My mom’s boyfriend went overboard on everything. I wanted it to be made of plexiglass and steel so that it wouldn’t be too expensive, and easy to take apart. Instead, he made it out of lexan and aluminum. It ended up being very expensive and hard to make repairs or get replacement parts. I got into arguments about the construction, and really they made it too good. I wanted it to be less expensive, so that it could be mass produced. They made it bullet-proof and it didn’t have to be. But it worked! Even the hydraulics worked, but not the way I wanted. The ramp was designed so you could go beyond vertical, creating weightlessness. I didn’t want there to be any limits to what you could do. It definitely did all of that, but financially, it just wasn’t feasible.
How did the TP Ramp ever get to Solid Surf Skatepark in Ft. Lauderdale?
My mom lived in Ft. Lauderdale, and her boyfriend who funded it also lived there. Bob Spence’s Solid Surf was the logical place to park the ramp because it was the best skate park in Lauderdale. Also, the filming of Skateboard Madness was going to be done around there.
That was a really fun time, and also a time of change in society. I remember you getting me in to The Police and punk rock.
It definitely was. Kent (my brother) and Jerry Valdez brought punk rock music to me from England. They got turned on to it when they were over there riding for Arrow Skateboards with Tony, Jay, Hackett, Paul Constatineau. That was before Turningpoint got real.
Who did the first full loop on the ramp? Who else stood out in your mind?
Kent Senatore, my brother, was the first to do it. Kent and Jerry would do doubles in the ramp. Jerry had it down really soon after Kent. Other guys who ripped the ramp were Brad Bowman, Steve Lippman, Jim “Graystoke” Gray, Steve Caballero and, of course, Tony Hawk.
What happened to the Turningpoint Ramp after that?
We went on tour with it up the east coast of the U.S. doing demos from Florida to New Jersey. Then it ended up in the Marina Del Rey skate park in southern California for a while. Not long after that, my mom’s boyfriend was indicted for drug trafficking and they had to sell everything, including the ramp, piece by piece. I heard the capsule end is now a greenhouse in Washington state.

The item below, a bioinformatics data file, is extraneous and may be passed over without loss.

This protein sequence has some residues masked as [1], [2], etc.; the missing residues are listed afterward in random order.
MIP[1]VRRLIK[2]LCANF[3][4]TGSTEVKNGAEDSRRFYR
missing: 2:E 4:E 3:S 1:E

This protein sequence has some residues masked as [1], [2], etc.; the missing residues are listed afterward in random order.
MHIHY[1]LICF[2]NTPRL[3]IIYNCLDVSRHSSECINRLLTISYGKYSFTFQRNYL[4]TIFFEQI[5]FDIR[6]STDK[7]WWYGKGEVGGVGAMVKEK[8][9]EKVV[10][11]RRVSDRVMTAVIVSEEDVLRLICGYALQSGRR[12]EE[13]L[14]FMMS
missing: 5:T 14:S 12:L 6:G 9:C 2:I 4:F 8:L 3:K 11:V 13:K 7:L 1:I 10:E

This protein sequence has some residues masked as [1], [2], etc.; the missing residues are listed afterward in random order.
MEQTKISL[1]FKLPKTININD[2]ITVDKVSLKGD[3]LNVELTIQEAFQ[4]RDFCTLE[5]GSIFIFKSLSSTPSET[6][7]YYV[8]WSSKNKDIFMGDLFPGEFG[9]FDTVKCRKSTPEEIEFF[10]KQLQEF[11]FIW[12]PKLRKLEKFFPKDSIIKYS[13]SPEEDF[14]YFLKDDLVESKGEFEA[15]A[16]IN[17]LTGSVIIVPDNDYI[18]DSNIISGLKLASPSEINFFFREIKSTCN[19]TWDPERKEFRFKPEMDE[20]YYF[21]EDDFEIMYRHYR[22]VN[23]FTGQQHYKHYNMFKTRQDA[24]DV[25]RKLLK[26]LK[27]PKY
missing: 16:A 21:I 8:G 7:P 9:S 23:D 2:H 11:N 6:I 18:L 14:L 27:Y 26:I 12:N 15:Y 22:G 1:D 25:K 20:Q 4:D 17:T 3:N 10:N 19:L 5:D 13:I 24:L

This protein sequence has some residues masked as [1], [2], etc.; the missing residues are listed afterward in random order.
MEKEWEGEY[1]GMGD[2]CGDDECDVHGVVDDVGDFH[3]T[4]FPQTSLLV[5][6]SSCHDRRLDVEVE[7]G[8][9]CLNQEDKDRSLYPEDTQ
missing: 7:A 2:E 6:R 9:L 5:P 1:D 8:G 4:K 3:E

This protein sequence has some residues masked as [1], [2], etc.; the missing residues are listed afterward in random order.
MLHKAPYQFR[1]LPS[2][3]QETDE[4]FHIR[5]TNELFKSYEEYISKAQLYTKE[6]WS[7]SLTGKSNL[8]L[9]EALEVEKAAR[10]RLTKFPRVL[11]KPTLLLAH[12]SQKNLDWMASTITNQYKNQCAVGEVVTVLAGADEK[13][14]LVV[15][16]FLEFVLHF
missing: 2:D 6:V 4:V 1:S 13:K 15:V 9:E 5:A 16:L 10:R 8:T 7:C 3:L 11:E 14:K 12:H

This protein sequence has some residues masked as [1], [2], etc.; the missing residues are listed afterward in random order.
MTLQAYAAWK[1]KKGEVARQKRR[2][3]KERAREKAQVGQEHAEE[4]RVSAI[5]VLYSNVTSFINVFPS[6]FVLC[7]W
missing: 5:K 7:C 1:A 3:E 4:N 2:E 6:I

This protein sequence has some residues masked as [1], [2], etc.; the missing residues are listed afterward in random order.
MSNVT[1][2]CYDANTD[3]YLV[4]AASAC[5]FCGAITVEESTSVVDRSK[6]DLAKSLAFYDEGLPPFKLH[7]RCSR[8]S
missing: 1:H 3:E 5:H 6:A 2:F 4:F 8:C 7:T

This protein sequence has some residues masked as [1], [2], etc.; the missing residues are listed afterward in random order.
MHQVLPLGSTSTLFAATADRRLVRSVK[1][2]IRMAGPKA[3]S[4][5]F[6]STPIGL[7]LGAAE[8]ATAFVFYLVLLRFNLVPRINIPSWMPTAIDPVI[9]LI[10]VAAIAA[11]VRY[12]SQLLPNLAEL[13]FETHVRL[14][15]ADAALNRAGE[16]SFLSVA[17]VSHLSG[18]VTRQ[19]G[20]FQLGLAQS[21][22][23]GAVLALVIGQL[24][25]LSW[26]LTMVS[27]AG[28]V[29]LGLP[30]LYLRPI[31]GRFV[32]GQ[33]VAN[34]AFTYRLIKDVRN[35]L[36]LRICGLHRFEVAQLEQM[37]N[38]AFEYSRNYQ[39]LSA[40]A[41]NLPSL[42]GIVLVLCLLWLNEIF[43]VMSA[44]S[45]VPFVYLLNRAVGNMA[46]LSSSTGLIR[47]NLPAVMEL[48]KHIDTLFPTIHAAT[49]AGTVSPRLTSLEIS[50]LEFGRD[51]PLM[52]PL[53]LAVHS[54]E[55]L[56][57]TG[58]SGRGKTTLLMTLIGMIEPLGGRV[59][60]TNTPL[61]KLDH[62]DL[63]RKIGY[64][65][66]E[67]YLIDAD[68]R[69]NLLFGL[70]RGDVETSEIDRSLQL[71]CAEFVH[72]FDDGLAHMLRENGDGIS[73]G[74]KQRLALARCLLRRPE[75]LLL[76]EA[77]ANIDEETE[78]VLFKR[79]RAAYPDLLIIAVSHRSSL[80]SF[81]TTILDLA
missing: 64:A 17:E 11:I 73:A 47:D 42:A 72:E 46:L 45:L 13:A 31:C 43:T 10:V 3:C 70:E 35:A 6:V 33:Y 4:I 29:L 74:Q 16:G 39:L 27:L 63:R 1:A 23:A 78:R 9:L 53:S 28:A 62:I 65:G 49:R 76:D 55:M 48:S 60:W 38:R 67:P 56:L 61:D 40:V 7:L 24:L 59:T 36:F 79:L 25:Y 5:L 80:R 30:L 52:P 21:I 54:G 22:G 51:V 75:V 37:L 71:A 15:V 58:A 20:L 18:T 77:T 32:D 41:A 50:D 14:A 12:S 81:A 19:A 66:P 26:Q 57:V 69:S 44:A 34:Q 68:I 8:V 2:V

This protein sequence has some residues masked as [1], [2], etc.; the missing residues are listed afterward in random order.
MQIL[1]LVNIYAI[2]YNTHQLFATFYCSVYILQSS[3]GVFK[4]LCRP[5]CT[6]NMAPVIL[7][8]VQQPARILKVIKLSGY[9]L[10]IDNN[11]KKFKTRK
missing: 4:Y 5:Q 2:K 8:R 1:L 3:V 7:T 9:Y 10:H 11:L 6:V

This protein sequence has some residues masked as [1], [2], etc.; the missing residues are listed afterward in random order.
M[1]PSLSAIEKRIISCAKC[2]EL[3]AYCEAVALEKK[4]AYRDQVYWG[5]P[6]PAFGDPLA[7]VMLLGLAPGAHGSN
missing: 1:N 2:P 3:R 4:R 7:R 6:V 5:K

What was the greatest compliment you ever received regarding the TP Ramp?
That would definitely be Shaggy from Grindline. I was contacted by the people building the skate park in Maui where I live now. They had contracted Grindline to build the park there, and introduced me to them. Shaggy told me that the cradles that they implemented into their designs were all inspired by my Turningpoint Ramp. I thought he was bullshitting me, but he certainly paid me a compliment. He said they wanted to make a cradle here in Maui, and he wanted me to check out the design on Facebook. I didn’t know that cradles were being designed into parks because I have been isolated over here in Hawaii for 20 years. Shaggy said that my Turningpoint ramp was the inspiration for all of them.
A few things have happened to my visionary friend Scott Senatore. No doubt his incredible creation was the first ramp of its type ever built, and was far ahead of its time. It ushered in the building of many ramps in the 1980s and is a part of skateboard history. Neither Turningpoint or Scott got any credit in the movie “Skateboard Madness.” Scott drifted away from skateboarding for quite a while after severely cutting his wrist in an accident. Now, he rips on a regular basis over in Hawaii and is one of the over 50 year-old skaters who do.
Photos by Craig Snyder (unless otherwise noted) From A Secret History of the Ollie by Craig B. Snyder (Black Salt Press, March 2015). Copyright © 2015 by Craig Snyder. All rights reserved.